Losing my VR virginity

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I attended the SenseVirtual VR Event hosted at the Bandwidth Barn in Woodstock a short while ago. The organisers had to move the event to a bigger location due to the overwhelming interest, unfortunately more people did not spark a magical delivery of more VR gear. Nevertheless – hard core enthusiasts didn’t mind the longer queues – we all knew that this was a rare opportunity and were grateful for it.

My first encounter was with the Nokia OZO.


It’s been very easy to forget about Nokia’s existence lately, unless you’re one of those who struggle daily with your Lumia phone. So – if you’re wondering what they’ve been up to since releasing the Lumia – this is basically about it. For a cough-worthy $60,000, you can own one of these bad boys to live stream content to your VR heart’s… well… content. Check out the Nokia website for the specs for more details, and what this hefty price tag buys you.

The live streaming demo was an out-of-body experience. The camera was right next to where I was standing, and I saw a 4 second younger version of myself through the Oculus DK2 headset (FYI: the view was quite pixelated on the developer’s kit, unfortunately the retail version “got caught in customs”, but the captured quality was amazing). The eight wide-eyed lenses on the OZO camera ensures that the stitching is 98% flawless – if time equals money, the less time that’s spent on editing is a win for client and supplier. The content quality was also incredible – but the camera does come with quite a few limitations. Besides the obvious bank balance issue, the camera can’t be used in excess of 25°C – this is problematic though, as to ensure the highest sound quality, noisy cooling fans were a no-go. For more insight on this product, check out Andrew Williams’ interesting article.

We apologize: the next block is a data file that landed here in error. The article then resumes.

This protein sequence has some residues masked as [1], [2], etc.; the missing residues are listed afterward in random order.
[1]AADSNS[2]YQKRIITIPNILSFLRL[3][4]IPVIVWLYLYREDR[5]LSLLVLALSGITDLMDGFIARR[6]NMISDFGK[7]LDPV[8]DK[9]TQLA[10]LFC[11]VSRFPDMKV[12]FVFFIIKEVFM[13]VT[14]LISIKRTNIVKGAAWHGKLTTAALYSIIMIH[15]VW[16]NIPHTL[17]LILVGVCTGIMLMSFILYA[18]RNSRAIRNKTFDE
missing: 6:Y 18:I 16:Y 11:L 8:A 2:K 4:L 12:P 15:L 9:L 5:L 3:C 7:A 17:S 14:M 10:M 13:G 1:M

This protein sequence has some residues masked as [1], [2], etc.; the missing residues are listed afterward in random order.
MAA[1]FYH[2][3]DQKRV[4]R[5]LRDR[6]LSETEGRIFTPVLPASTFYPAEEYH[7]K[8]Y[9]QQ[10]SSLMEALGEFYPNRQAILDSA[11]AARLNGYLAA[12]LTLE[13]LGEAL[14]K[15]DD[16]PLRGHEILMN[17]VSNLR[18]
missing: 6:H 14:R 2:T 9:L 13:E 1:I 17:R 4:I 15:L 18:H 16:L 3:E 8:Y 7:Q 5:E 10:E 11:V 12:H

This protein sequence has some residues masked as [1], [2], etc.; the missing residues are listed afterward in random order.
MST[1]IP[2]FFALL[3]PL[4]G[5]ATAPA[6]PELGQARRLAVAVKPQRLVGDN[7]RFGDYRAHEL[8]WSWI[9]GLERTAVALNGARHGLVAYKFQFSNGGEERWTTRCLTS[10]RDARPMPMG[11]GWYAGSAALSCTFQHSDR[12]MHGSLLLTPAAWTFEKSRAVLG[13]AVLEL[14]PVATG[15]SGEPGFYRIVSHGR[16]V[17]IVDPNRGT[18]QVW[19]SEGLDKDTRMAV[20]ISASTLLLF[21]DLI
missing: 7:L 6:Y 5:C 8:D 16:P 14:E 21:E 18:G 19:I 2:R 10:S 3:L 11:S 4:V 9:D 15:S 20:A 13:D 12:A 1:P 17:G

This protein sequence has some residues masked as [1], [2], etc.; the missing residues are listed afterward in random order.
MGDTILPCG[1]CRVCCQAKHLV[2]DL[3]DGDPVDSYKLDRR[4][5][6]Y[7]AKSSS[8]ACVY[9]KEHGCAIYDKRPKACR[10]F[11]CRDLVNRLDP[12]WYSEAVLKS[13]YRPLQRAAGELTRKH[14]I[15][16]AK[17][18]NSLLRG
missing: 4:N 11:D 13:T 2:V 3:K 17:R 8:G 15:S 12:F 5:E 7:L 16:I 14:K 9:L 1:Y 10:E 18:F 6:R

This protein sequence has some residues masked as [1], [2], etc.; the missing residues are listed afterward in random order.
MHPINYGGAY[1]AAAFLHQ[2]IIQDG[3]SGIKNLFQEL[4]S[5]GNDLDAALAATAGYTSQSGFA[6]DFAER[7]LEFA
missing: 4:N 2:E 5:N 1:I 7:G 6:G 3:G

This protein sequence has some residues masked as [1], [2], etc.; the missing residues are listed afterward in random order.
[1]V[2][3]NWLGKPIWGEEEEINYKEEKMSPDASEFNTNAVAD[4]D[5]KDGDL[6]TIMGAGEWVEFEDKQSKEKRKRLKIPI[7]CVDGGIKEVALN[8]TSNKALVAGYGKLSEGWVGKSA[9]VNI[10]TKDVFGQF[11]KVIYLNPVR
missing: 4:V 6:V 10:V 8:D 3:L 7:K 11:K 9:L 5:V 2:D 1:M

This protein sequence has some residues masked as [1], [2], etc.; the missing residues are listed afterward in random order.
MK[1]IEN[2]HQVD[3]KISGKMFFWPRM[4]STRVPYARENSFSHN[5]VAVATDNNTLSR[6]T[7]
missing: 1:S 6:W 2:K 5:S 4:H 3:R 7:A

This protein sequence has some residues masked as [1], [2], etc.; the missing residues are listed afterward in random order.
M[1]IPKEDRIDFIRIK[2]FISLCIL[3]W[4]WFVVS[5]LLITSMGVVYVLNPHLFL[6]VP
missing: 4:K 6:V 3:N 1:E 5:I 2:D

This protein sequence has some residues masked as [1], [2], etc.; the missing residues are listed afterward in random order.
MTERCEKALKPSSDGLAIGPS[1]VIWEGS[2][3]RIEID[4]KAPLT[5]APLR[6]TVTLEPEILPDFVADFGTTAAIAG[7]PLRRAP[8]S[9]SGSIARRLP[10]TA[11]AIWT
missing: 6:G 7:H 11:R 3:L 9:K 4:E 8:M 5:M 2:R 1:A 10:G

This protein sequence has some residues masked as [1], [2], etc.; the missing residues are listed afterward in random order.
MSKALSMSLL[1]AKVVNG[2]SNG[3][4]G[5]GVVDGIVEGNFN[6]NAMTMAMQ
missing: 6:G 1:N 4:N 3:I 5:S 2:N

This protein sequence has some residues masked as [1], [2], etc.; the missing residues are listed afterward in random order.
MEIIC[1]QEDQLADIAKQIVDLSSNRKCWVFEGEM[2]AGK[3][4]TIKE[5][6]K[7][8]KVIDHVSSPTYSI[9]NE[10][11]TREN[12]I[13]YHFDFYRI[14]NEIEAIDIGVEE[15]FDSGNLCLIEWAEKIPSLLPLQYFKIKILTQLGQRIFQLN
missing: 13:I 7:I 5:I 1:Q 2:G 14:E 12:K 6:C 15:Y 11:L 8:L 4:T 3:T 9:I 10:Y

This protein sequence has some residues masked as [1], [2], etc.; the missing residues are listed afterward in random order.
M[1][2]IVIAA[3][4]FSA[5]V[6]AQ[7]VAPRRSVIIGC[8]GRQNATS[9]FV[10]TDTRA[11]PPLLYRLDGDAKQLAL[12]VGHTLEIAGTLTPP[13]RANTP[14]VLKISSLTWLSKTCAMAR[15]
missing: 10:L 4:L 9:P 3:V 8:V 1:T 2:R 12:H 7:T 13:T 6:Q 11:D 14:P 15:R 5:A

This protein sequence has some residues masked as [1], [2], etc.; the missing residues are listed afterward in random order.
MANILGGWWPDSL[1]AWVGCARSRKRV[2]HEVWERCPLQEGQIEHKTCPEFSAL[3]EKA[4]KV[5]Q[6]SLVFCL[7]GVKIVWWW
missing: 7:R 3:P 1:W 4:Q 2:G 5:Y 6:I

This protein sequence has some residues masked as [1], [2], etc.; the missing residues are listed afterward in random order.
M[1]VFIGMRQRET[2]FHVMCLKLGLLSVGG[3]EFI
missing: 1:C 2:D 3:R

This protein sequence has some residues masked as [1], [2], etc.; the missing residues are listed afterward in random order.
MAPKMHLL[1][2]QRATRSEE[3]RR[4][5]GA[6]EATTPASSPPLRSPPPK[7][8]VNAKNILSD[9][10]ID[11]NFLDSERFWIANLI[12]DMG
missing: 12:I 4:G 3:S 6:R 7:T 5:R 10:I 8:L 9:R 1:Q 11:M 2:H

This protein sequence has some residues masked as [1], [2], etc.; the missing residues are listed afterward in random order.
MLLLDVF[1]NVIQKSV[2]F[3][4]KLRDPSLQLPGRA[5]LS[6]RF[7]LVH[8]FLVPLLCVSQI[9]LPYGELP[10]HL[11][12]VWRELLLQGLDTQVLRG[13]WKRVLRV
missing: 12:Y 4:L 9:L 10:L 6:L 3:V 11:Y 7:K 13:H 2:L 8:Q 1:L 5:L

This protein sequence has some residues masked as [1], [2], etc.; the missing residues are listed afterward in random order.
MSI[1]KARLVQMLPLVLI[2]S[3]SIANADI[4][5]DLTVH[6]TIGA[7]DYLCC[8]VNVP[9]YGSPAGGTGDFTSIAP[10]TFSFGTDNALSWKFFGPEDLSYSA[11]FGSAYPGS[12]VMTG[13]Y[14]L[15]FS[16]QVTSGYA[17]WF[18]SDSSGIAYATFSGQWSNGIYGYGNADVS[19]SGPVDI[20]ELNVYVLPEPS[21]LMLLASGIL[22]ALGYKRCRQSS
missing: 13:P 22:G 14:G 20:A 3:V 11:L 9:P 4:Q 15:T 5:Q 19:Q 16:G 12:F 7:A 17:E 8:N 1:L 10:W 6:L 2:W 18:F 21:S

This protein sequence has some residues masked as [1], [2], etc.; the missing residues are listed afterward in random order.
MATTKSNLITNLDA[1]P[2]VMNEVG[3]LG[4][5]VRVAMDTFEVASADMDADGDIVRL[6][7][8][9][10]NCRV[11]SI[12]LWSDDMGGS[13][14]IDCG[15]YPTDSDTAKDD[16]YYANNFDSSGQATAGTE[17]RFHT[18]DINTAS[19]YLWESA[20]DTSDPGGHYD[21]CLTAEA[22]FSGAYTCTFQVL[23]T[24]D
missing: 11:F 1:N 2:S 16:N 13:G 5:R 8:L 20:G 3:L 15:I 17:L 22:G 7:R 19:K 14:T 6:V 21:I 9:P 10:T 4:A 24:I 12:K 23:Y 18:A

From here – I joined the HTC Vive demo queue.

The queue was an experience in and of itself – chatting to companies conducting research to gauge market interest on possible product offerings, watching others experience VR immersion for the first time, and also realising how many demo guides are necessary for one person! Assistant numero uno initially assists you with the headset and earphones, and then eventually hold the cables away from your body to ensure a tumble-free experience. The second person mans the PC, starts the demo and calls you back to the grid if you venture too far (you can see it in your view – but, its function isn’t always apparent to the first-time user). The last person is a friendly who answers any questions from those in the queue. I also tried the Samsung Gear VR in the queue, but had to take it off after 30 seconds due to severe motion sickness.

And then it was my turn to try the HTC Vive.

Mind. Blowing. It’s incredibly difficult to explain to a VR virgin how intense your ‘first REAL time’ is. I’ve played around with Google cardboard before – it was a kinda, maybe sorta, not really sure if it was my first time, first time. But, OH MY WORD, HTC Vive – *rolls over in bed* - thank you! The demo was an underwater shipwreck experience, standing on the bow of the ship, peering over the edge. I don’t do heights. I was just about ready to tap out with my sweaty palms when a whale swam past. I first heard him calling from behind me, and did NOT expect to look directly into his eye when I turned around! You’ve not experienced VR until you’ve experienced binaural sound. As I took off the gear, I realised that I was wearing goofiest smile. It was such an incredible experience - and we’re making it our mission to bring this to as many people as possible.

So watch this space, VR sluts and virgins alike.





Posted on April 28 2016 by Mel van der Linde
Melanie has brains in her head and feet in her shoes. She is the most organised person on the planet and keeps the team and suppliers in check.


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